Universal Default Triggers

by : Ronnica Rothe

What makes credit card debt worse than most other forms of debt is the high interest it carries. These high interest rates lengthen the amount of time that it will take you to pay it off and increase the amount needed to pay off the debt as well. The is just another way for credit card companies to increase your interest rate and get more money from you.

The universal default on the credit card is the interest rate that the card will default to for any of a number of reasons. This rate is often thirty percent or more. With this high of an interest rate, you will be paying a greater monthly payments with only a little of that going to pay down your debt. It will take a long time to pay off any significant amount of debt.

Most credit card companies have changed their terms to include a . This allows them to raise your interest rate to the universal default if you demonstrate any sign of financial witness in their eyes. Several things can fall into that category: late or missed payments on any debt even if it is not to them, having too much debt, credit score lowering, exceeding the credit limit on any card, payment checks bouncing, getting a new credit card, or acquiring about a new loan such as for a car or home.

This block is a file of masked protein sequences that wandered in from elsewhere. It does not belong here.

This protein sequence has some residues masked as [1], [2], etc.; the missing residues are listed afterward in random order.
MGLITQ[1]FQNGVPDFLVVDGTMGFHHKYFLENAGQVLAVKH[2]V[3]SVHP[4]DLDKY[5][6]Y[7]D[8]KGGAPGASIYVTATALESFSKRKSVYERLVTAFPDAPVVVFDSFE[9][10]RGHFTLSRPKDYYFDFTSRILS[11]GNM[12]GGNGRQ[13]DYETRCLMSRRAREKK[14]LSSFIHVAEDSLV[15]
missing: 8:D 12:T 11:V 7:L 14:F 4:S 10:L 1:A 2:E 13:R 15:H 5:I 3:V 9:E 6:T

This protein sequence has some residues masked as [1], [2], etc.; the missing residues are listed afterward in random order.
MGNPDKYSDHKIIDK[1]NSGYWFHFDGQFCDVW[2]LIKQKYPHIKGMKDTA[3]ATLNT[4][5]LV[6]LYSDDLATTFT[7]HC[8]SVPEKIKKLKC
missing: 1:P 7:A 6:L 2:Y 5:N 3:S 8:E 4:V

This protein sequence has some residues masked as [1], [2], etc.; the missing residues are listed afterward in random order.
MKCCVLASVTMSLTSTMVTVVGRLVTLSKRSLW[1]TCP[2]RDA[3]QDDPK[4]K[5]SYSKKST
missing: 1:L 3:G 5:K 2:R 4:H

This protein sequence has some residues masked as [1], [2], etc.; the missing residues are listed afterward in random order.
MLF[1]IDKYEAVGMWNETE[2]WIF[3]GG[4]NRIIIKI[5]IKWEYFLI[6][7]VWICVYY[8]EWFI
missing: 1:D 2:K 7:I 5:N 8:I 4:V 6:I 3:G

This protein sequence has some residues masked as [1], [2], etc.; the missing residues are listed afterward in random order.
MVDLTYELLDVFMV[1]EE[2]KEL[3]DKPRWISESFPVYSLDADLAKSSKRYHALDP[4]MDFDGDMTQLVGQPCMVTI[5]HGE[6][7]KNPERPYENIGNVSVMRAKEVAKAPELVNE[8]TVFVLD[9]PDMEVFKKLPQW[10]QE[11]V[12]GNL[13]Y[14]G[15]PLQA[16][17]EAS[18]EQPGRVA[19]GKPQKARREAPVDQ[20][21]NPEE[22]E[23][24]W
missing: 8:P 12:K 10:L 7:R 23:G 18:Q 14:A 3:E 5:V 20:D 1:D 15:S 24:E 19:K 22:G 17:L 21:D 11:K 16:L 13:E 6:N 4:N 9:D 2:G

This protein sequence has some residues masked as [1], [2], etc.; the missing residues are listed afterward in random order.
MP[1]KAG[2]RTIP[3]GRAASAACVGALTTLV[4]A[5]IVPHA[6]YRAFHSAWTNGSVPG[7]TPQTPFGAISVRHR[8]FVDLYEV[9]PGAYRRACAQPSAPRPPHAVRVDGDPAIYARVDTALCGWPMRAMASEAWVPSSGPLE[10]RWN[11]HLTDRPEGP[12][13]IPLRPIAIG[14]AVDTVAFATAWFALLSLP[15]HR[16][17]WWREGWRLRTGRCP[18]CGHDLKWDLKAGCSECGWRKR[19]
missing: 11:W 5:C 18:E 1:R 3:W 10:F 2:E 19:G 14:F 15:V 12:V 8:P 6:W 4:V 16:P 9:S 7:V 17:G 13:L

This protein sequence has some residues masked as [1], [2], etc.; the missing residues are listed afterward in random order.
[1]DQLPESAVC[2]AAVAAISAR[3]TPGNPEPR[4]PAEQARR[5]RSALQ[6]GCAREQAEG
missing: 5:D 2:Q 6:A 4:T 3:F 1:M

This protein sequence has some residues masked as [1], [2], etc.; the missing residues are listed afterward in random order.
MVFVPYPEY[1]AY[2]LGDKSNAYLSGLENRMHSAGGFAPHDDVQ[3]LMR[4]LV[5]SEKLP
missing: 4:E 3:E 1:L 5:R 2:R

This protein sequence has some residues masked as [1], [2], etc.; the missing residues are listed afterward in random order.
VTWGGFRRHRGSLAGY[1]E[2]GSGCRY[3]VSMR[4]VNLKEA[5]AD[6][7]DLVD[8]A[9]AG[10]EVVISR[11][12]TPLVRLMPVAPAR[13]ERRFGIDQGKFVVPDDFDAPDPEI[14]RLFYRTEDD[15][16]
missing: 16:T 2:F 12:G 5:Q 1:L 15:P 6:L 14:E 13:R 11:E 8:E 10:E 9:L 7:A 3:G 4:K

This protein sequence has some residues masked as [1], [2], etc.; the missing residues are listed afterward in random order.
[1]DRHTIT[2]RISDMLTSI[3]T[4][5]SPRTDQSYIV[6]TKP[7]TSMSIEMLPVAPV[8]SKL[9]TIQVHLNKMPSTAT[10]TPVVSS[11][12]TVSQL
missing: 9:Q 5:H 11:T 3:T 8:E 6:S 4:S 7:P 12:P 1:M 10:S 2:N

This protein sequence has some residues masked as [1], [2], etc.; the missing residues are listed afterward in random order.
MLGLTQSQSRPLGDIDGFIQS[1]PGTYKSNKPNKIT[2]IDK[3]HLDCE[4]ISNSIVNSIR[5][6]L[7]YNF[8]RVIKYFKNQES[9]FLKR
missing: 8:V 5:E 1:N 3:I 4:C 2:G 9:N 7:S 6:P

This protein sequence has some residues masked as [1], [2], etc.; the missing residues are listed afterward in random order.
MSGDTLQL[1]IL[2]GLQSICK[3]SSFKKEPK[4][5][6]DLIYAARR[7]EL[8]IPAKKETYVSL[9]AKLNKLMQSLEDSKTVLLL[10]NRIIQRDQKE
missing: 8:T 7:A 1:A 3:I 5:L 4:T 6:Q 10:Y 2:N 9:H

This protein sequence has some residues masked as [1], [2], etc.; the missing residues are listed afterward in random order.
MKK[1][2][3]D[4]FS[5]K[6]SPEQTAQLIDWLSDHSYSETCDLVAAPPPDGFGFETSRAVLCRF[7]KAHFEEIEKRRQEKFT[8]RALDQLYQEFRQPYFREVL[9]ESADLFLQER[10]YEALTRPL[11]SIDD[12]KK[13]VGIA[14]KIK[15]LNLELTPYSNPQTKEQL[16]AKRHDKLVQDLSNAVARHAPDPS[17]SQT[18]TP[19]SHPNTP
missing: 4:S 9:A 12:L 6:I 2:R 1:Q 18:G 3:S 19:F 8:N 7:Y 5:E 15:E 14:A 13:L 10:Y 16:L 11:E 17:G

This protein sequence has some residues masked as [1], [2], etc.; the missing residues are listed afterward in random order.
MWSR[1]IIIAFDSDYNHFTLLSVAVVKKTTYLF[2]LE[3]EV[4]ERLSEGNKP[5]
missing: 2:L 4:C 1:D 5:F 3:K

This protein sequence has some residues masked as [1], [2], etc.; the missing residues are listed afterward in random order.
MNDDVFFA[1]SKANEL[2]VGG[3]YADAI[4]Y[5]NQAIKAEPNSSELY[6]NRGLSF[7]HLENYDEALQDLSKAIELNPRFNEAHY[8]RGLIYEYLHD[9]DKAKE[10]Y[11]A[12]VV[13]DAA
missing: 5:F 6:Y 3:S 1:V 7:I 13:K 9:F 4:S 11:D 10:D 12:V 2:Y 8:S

These items generally impact your credit score and show up on your credit report which is how the credit card company knows about them. If they see these or similar signs of potentially negative activity, they may use it as grounds for raising your interest rate. You can see how paying one payment late could have a rippling effect on the rest of your debt, for example. If you are falling behind on one account, you will likely see increase in fees on other accounts as well which will probably push you into falling behind on those accounts as well. It is important to do whatever you can to stay current with all your accounts and never apply for more credit than necessary.

Since more and more public attention has been given to what credit card companies have been doing with universal default clauses, the United States Congress has put some pressure on the industry to change this practice. While the recent trend toward universal default clauses has slowed down, there are still many cards with these terms in place. Wise financial practices will decrease the likelihood that you will fall victim to these exorbitant fees.

The best way to avoid suffering from is to pay off your debt. Work out a budget that allows you to pay more than the minimum payment on your cards each month, and stick to it. Don't use your cards more than you have to, especially if you have the tendency to spend more freely when using a card. If you have no debt you will not need to worry about these interest rate hikes.